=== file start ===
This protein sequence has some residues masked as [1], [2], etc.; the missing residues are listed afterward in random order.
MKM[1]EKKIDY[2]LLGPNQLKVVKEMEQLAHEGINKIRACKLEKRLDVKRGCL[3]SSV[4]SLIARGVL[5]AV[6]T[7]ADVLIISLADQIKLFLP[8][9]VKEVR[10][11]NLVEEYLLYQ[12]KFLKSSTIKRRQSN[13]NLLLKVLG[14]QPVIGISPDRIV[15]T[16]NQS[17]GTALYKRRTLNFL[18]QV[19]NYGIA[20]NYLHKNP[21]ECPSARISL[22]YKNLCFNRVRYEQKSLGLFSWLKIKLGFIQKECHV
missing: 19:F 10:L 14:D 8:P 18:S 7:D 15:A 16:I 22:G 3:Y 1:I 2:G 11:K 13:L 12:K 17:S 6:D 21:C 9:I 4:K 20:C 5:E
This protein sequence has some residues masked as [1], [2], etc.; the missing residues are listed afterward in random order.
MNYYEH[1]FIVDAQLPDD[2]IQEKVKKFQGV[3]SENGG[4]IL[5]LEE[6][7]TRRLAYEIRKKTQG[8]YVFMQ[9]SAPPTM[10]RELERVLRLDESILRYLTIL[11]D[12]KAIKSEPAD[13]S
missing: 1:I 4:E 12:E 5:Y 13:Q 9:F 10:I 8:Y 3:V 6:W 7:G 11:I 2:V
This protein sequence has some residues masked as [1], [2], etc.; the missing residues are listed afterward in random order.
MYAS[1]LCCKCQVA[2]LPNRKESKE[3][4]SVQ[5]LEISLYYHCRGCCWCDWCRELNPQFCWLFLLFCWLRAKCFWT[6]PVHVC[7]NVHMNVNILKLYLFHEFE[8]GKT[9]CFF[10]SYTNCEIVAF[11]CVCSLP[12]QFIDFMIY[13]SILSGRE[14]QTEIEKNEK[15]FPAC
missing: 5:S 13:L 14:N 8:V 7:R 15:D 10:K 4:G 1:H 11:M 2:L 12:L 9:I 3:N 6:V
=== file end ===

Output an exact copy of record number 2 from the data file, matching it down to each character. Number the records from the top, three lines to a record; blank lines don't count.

This protein sequence has some residues masked as [1], [2], etc.; the missing residues are listed afterward in random order.
MNYYEH[1]FIVDAQLPDD[2]IQEKVKKFQGV[3]SENGG[4]IL[5]LEE[6][7]TRRLAYEIRKKTQG[8]YVFMQ[9]SAPPTM[10]RELERVLRLDESILRYLTIL[11]D[12]KAIKSEPAD[13]S
missing: 1:I 4:E 12:E 5:Y 13:Q 9:F 10:I 8:Y 3:V 6:W 7:G 11:I 2:V